‘Ghetto Tracker’ App Developer Defends His Product

This is an archived article and the information in the article may be outdated. Please look at the time stamp on the story to see when it was last updated.


Perhaps it was the name, or the pictures posted on Ghetto Tracker’s Facebook page that lead to people online being outraged.

It’s an online website application that allows users to input crime ridden areas. It’s not based on crime mapping data, but instead from user’s opinions and experiences.

The application grabbed national headlines and made the morning national talk show circuit.

Blogs talked about GhettoTracker.com being racist and biased, so FOX40 reached out to the developer. After a back-and-forth e-mail exchange David Foster, the apps developer agreed to Skype with us.

“My wife is in pharmaceutical sales and travels with her job … she doesn’t know many of the areas she travels too before she gets there,” said David Foster, the CEO of Hubze and developer of the program.

David Foster says that lead him to create the application.

It can’t be ignored that hundreds, if not thousands of people online were upset with the name, GhettoTracker.com. One of the pictures from Ghetto Tracker’s Facebook page showed African-American men with sagging pants — another showed an African-American family in a garbage can.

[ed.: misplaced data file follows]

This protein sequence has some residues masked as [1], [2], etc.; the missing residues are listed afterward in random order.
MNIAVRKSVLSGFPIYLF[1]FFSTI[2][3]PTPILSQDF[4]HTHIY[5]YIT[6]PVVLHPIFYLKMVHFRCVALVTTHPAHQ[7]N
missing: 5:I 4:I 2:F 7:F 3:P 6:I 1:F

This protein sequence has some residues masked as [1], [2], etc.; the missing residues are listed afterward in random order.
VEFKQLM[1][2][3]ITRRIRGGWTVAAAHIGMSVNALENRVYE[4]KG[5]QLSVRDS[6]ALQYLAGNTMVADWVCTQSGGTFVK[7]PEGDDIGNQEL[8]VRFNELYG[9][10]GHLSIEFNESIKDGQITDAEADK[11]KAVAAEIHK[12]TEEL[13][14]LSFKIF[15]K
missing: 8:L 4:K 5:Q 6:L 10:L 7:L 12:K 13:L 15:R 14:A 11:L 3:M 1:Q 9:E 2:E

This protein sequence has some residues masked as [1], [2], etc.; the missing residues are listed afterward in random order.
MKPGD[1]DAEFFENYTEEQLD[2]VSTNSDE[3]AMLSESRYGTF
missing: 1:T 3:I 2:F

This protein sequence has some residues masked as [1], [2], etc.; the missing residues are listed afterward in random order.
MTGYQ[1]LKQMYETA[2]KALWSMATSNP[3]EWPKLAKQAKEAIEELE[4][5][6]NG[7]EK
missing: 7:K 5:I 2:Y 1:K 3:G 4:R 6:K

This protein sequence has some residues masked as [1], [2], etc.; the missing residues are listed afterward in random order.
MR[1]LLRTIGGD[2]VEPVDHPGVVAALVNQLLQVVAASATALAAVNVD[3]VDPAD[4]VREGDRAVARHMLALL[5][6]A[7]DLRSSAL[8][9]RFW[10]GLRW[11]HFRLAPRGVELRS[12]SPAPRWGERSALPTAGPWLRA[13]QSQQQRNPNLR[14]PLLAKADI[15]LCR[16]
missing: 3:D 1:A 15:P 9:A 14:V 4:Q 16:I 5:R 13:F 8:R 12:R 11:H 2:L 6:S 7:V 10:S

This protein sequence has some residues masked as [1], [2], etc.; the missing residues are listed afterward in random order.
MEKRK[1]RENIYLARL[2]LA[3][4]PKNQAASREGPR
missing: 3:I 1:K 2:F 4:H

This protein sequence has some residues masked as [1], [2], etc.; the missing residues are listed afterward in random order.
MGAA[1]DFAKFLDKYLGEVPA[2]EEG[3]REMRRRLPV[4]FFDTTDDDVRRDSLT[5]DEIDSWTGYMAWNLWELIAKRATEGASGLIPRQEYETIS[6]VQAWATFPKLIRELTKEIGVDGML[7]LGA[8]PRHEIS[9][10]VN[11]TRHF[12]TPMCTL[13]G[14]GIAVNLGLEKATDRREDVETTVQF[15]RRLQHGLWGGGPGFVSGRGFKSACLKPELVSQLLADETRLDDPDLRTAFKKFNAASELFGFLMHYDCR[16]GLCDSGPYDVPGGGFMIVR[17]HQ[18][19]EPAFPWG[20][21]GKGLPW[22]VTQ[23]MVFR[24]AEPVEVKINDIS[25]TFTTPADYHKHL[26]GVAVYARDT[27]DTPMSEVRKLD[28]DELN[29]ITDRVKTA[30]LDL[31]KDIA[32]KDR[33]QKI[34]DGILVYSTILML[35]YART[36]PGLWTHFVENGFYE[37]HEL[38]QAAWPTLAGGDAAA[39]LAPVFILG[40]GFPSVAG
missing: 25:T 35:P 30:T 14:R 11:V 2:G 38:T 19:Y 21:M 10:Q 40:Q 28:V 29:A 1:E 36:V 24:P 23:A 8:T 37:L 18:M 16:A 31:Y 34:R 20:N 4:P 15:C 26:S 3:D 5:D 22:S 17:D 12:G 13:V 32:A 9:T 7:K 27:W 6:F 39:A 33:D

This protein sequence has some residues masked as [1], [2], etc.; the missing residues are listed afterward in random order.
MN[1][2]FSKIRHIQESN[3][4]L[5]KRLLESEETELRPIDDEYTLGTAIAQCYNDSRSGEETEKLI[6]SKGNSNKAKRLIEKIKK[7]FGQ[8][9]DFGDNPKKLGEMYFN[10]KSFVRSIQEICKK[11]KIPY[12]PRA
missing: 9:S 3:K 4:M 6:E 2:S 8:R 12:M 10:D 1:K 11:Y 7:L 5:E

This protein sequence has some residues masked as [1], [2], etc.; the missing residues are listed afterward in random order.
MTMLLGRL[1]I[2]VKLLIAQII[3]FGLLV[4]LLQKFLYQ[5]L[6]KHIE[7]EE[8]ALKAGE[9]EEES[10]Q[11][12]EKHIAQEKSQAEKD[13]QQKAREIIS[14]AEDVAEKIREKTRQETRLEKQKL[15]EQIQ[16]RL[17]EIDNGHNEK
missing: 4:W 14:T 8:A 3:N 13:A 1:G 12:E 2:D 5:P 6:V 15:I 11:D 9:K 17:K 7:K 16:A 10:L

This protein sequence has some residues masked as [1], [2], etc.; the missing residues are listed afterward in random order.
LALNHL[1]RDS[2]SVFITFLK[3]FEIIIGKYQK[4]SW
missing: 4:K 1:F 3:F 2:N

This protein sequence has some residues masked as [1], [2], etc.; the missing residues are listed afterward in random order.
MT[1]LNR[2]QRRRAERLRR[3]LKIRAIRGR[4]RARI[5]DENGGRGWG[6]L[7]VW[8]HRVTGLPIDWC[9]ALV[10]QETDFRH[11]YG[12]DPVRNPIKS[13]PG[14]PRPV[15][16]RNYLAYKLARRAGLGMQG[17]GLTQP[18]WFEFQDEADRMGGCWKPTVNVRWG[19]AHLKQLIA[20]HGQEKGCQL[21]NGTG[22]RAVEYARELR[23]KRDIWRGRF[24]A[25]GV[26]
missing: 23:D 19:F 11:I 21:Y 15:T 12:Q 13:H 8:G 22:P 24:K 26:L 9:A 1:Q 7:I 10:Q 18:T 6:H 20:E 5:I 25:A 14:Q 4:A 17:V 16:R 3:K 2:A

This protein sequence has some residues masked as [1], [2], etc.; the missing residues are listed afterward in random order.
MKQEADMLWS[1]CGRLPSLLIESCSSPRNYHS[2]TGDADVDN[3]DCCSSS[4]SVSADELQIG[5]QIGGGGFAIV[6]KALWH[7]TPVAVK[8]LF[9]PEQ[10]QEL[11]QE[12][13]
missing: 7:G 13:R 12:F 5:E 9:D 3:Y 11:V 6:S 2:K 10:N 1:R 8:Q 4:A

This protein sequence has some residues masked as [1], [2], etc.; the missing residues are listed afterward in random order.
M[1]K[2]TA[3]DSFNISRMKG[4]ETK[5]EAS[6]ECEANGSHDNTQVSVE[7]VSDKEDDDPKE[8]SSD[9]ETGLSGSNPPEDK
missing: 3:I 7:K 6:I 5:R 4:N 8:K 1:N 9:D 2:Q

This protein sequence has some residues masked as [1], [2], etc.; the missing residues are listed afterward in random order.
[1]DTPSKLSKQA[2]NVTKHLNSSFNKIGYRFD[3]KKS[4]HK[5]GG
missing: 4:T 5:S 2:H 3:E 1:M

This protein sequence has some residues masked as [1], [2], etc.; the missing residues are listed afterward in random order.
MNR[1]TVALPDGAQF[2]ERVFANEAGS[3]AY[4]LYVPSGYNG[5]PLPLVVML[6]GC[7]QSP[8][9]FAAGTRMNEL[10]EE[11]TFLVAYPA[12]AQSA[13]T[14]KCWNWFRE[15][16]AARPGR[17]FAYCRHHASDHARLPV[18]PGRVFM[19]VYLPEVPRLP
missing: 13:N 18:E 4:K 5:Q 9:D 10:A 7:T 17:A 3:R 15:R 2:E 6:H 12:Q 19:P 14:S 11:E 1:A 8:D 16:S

Foster says he delegated that responsibility to someone else to create and he didn’t agree with what was posted.

“I took that down and shut that page down as soon as I saw that. There were also questionable pictures on twitter that I took down. That wasn’t the intentions from the beginning.”

Foster’s been slandered, called out and deemed a racist. I had to ask him, is he?

“I am no way in any form a racist or classist or anything like that.”

Foster and I had a conversation about race in America and how removed we can be on the subject. I told him about my experience interviewing black men about what it’s like to be African-American in America. After the interview, it was clear that David Foster sees the mistake that was made.

“I see it like this, what if we draw attention to this area and a kid sees it and wants to bring change. He decides to create a neighborhood watch, maybe it will prompt change.”

The name, Ghetto Tracker will stick. The webpage is back up and Foster hopes to use this experience as a means of giving back to the community. If the app is profitable, Foster promises 20% of the profits will go to charities that are in impoverished communities.

Leave a Reply

Fill in your details below or click an icon to log in:

WordPress.com Logo

You are commenting using your WordPress.com account. Log Out /  Change )

Google+ photo

You are commenting using your Google+ account. Log Out /  Change )

Twitter picture

You are commenting using your Twitter account. Log Out /  Change )

Facebook photo

You are commenting using your Facebook account. Log Out /  Change )

Connecting to %s

1 Comment

  • parent10

    I think this post is good. I'm Hispanic and where I work the area can get bad…because of other Hispanics..so I'm not trashing any race,…if anything I'm trashing my own. Anyways we have couriers who stop by after we close and I'm afraid for them having to get out of their car and leaving us a note that they stopped by..even if they don't see the box out they still have to get out of their car and leave us the note..the area is not good so I think the ghetto tracker is a good idea…HOWEVER..maybe the name and the way they are advertising it should be reconsidered.